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Thread: Felons

  1. #111
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    Re: Felons

    Quote Originally Posted by ecofarm View Post
    You literally cannot define punishment without vengeance by way of retribution.

    It's about perspective. Knowledge + perspective = understanding. I figure you've got all the knowledge you just can't see my perspective. It would be one thing if you did and disagreed, but you're not seeing what I'm seeing.

    I'm seeing a failed justice system because the common man and even much of the learned see it as a punishment system.
    You really are hilarious. Just keeping living in your alternate reality.

  2. #112
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    Re: Felons

    Quote Originally Posted by LeoVlaming View Post
    You really are hilarious. Just keeping living in your alternate reality.
    You should see my funny stuff.

  3. #113
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    Re: Felons

    Quote Originally Posted by CLAX1911 View Post
    so I didn't say recidivism occurs because people don't get to vote,
    You said
    Quote Originally Posted by CLAX1911 View Post
    Keeping someone in that status after they've served their time it's probably the number one cause of the recidivism rate in the US.
    , which includes voting.

    Regardless, restoring rights is not the number one cause for criminal recidivism. Not even close.

  4. #114
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    Re: Felons

    As felons have already established that they engage in wrongful thinking there is no reason to immediately grant restoration of rights.
    All rights should only be automatically restored after a period of time of non-criminal behavior after they have been discharged from their sentence. Any criminal activity, no matter how small would restart the tolling of that time, with prison/jail time suspending the clock until they are again discharged.


    Quote Originally Posted by FreedomFromAll View Post
    I get why violent felons lose their second amendment rights but not non-violent felons.
    You may very well get it, but the association is specious.
    If a person used a gun wrongly then I could certainty see the loss as an outcome, but not just all those who were convicted of a violent crime, as having been violent does not mean the person would go to the extent of using a firearm in a wrongful manner.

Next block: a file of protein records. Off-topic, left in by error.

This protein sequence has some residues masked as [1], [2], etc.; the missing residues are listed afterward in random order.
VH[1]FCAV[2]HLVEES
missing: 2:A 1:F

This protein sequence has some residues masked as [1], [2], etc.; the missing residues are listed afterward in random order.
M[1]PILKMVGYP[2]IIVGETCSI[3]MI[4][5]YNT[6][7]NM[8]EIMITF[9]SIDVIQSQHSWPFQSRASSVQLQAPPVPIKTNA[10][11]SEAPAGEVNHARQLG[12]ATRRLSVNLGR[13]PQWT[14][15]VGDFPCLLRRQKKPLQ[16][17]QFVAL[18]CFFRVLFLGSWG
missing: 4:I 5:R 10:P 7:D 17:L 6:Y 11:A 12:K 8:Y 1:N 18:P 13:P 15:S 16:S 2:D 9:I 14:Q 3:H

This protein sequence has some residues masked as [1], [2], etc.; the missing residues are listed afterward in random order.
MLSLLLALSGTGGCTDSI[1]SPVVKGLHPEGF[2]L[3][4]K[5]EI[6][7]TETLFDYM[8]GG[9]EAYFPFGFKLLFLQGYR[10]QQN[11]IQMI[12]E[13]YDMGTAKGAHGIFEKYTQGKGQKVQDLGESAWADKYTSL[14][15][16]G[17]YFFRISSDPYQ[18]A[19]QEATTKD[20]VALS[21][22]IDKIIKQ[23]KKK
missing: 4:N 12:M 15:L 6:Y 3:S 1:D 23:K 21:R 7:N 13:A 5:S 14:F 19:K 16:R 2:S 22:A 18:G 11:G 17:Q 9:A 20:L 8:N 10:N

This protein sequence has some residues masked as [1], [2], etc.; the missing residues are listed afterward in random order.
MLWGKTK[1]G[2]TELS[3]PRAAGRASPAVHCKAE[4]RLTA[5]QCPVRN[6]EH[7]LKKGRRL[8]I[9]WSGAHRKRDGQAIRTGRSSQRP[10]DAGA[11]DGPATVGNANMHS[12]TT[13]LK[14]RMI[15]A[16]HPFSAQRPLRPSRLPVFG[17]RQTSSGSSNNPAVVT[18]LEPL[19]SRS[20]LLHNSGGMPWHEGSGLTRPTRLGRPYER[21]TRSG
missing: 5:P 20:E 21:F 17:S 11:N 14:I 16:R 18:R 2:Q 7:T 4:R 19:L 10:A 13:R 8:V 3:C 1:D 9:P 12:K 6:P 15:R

“The law is reason, free from passion.”
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  5. #115
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    Re: Felons

    Quote Originally Posted by CLAX1911 View Post
    Check what and see?
    When you apply for most jobs they run a background check on you to see if you're a convicted felon and if you are they will often deny you the job, should that be allowed?

  6. #116
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    Re: Felons

    Quote Originally Posted by Excon View Post
    As felons have already established that they engage in wrongful thinking there is no reason to immediately grant restoration of rights.
    All rights should only be automatically restored after a period of time of non-criminal behavior after they have been discharged from their sentence. Any criminal activity, no matter how small would restart the tolling of that time, with prison/jail time suspending the clock until they are again discharged.


    You may very well get it, but the association is specious.
    If a person used a gun wrongly then I could certainty see the loss as an outcome, but not just all those who were convicted of a violent crime, as having been violent does not mean the person would go to the extent of using a firearm in a wrongful manner.
    Wrongful thinking deserves taking away rights?

  7. #117
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    Re: Felons